Americans who can afford stocks

The Gallup survey measures stock ownership based on individual stocks held, as well as shares included in mutual funds or retirement savings accounts. It suggests strong correlations between stock ownership and household income, education, age, and race.


For example, the rate of stock ownership was 89% for survey respondents from households earning at least $100,000, versus 25% for those from households earning less than $40,000. People with a postgraduate education were also more likely than average to own stock (79%).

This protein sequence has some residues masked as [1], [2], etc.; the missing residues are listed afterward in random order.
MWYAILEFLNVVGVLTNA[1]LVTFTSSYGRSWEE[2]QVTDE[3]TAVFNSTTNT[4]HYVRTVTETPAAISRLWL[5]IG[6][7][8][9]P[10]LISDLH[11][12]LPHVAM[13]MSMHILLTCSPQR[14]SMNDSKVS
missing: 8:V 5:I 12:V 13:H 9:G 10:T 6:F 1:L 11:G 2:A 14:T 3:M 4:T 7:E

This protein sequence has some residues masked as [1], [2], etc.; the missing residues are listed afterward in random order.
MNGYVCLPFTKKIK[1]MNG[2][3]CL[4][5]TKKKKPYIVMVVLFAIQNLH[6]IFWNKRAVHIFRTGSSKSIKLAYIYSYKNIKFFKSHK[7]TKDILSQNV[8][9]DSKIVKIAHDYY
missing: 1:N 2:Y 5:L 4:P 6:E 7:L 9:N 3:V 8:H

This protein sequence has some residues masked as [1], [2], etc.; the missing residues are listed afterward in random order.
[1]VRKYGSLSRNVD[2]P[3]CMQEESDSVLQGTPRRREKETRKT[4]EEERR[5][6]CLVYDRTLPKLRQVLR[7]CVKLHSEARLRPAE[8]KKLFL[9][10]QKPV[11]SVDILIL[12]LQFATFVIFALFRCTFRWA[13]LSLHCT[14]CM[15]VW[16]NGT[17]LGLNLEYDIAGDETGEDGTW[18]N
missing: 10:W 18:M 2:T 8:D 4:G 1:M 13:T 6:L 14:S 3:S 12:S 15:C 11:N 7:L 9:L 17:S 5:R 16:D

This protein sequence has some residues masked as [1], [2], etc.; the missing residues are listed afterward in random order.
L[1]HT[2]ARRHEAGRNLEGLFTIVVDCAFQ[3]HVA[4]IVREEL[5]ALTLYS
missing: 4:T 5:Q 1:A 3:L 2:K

Age and race also are factors in the likelihood of stock ownership. While 64% of non-Hispanic white adults own stock, only 46% of all people of color own stocks, according to the survey.


Americans who own stock also tend to be older. People ages 50 to 64 own the most stocks, at 67%, along with a significant 62% of people ages 30 to 49. Before the age of 30, a majority of Americans do not own stocks; the survey found that only 41% of Americans ages 18 to 29 were stock investors. The number of Americans owning stocks starts to dwindle again after age 65, with 59% of those Americans owning stocks.

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